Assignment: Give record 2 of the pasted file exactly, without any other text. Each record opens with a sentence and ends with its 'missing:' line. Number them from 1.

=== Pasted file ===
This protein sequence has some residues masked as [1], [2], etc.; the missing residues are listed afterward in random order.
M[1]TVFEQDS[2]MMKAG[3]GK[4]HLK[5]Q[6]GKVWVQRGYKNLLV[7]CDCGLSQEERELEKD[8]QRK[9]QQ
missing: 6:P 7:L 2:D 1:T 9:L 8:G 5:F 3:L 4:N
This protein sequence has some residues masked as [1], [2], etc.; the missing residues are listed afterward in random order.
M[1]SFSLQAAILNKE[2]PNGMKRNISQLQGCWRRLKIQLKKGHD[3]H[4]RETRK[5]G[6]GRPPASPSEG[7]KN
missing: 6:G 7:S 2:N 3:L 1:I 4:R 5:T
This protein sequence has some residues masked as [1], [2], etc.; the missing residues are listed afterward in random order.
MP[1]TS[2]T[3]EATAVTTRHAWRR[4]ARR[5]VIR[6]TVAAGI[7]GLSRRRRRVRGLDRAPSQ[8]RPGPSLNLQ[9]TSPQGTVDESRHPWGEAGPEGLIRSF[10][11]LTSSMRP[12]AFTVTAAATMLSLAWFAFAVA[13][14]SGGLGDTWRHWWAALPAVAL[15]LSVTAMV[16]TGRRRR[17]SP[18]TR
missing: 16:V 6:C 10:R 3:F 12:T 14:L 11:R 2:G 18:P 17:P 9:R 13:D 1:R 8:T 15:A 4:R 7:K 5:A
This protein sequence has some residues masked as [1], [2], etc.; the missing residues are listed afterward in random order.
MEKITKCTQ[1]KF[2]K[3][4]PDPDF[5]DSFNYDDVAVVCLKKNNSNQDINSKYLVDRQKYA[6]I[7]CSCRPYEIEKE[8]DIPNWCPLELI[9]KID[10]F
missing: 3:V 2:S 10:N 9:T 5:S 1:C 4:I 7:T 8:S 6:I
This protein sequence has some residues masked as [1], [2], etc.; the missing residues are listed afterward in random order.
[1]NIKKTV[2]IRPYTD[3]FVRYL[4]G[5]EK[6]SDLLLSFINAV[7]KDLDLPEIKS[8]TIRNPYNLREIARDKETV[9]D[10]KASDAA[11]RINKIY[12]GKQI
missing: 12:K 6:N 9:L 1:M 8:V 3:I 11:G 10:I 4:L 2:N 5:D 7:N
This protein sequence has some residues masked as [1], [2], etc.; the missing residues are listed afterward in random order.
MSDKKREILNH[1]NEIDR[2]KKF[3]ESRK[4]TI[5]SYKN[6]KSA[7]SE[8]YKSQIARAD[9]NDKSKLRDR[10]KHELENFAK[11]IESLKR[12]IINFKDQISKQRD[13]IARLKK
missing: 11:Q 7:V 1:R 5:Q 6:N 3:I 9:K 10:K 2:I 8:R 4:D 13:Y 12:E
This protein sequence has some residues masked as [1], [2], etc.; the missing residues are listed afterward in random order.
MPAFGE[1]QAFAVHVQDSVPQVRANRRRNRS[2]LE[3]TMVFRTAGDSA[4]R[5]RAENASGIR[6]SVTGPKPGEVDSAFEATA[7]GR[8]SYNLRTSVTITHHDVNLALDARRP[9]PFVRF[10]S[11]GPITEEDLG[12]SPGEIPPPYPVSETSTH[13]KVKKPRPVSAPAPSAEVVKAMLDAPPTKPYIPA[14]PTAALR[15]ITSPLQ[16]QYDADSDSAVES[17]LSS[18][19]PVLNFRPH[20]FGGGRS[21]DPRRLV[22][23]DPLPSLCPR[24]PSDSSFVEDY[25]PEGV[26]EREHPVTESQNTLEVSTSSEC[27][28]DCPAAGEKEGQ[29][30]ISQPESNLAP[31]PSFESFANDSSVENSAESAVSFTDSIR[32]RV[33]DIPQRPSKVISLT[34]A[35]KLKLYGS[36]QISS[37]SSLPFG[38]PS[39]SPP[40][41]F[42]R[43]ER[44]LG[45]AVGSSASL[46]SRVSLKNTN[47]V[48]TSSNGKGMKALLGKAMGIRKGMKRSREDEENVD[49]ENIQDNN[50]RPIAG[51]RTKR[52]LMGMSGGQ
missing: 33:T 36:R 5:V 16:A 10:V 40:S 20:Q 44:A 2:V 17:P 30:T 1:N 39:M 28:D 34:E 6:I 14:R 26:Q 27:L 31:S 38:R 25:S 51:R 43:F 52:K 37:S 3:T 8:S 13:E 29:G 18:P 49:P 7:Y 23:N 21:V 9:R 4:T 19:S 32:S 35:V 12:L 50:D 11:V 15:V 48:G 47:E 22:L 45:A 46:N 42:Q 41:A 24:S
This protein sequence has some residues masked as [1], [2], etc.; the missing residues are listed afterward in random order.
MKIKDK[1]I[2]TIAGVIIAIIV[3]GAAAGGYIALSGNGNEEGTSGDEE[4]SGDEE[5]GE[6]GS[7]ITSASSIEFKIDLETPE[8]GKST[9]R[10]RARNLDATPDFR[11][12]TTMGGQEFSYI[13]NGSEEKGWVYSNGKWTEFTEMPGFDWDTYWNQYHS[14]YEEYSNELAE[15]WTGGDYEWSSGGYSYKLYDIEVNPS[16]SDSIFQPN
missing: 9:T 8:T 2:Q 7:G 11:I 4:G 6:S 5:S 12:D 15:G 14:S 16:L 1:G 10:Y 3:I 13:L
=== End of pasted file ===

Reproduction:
This protein sequence has some residues masked as [1], [2], etc.; the missing residues are listed afterward in random order.
M[1]SFSLQAAILNKE[2]PNGMKRNISQLQGCWRRLKIQLKKGHD[3]H[4]RETRK[5]G[6]GRPPASPSEG[7]KN
missing: 6:G 7:S 2:N 3:L 1:I 4:R 5:T